We use each when we are thinking of all the separate individuals in the group:
Each person chose a different route to the beach.
Every refers more to the group as a whole (it is closer in meaning to all):
Every route was of about ...Lb. Engleza
...r restrictive or non‐restrictive, and thing pronouns are either restrictive or non‐restrictive.
As a general rule, who is used for persons only. It may refer to a Singular or a Plural Noun.
The man who is honest is trusted.
Blessed is he who has found his work.
He ...Lb. Engleza
...ly a pronoun:
It's his best book, though he wrote many others.
This computer's crashed. Use one of the others.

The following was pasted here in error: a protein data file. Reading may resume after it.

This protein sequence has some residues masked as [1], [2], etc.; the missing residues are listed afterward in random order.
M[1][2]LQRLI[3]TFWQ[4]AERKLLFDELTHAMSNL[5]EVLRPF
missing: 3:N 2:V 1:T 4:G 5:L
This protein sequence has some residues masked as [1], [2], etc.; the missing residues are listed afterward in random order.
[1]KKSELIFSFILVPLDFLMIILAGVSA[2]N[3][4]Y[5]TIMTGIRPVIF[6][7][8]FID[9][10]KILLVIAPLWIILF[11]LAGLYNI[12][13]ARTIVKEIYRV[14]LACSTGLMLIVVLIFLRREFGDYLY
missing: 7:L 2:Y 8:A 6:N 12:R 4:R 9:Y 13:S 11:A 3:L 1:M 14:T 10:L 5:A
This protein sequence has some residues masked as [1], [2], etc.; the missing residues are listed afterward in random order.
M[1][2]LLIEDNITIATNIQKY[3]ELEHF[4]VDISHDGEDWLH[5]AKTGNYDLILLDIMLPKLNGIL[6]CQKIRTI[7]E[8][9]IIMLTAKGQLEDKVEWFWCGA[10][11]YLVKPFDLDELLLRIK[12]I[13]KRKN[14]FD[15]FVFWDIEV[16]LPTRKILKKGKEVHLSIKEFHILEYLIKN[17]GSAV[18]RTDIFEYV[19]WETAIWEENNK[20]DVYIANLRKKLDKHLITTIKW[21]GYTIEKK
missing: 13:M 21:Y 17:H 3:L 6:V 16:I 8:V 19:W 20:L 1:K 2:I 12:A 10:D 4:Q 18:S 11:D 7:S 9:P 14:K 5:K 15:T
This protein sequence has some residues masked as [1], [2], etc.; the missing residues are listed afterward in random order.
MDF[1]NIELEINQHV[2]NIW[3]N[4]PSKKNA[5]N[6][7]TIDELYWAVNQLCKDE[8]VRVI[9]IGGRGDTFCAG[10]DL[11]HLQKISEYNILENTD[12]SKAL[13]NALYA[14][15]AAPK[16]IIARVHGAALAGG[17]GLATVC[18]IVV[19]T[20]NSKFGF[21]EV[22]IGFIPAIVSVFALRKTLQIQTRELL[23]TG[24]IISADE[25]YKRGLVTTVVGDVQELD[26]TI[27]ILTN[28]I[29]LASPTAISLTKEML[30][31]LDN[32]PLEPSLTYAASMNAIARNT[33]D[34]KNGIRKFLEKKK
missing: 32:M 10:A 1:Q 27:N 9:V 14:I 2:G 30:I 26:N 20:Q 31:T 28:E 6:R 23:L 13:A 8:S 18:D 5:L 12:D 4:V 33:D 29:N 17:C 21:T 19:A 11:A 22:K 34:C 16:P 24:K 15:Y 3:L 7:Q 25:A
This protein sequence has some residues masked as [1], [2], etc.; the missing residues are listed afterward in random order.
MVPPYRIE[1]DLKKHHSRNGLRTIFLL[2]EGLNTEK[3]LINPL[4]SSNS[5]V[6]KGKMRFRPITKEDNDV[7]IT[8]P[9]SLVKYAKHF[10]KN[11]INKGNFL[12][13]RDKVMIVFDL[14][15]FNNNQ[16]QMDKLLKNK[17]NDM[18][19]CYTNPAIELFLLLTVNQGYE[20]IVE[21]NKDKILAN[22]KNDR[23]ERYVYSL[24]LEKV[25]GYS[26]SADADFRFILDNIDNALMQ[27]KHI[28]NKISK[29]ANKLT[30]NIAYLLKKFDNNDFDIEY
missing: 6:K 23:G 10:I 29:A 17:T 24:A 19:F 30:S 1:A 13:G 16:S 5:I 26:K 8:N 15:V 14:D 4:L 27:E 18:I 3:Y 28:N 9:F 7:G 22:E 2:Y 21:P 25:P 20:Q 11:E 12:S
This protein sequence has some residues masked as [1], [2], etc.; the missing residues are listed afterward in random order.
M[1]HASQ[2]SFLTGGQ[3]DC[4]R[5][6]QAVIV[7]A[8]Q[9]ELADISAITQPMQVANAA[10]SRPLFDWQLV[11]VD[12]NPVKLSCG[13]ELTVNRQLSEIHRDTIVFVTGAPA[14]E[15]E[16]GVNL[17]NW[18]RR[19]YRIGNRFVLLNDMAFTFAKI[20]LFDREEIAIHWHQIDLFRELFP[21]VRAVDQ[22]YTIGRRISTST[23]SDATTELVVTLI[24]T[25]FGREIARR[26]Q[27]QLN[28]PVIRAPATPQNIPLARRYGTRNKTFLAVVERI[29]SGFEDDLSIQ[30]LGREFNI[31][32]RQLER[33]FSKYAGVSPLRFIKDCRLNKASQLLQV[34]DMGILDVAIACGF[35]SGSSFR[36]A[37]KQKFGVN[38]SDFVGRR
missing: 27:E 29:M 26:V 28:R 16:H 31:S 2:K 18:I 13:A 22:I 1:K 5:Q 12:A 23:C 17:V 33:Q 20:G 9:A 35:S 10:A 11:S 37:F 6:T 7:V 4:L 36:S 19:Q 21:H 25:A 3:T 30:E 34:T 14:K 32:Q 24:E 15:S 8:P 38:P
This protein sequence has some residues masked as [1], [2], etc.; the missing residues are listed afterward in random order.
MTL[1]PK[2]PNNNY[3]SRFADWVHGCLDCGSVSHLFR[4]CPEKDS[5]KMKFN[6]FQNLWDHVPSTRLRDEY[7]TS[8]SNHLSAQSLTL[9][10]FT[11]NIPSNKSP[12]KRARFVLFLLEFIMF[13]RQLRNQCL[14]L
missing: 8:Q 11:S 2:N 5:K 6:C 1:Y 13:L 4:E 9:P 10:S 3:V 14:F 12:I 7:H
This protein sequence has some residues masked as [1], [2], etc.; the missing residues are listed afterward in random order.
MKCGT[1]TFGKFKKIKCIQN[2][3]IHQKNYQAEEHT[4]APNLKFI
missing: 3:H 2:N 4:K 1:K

Others sometimes means 'people':
Go and tell the others to hurry up.
ONE ANOTHER AND EACH OTHER
We use one another and each other as objects of verbs. They mean ...Lb. Engleza
...e of with the, my, your, etc., and this, that, etc.:
Much of my time is spent driving between jobs.
Far too much of the north is underdeveloped.
With few after very and quite, we use a/an in different positions:
Quite a ...Lb. Engleza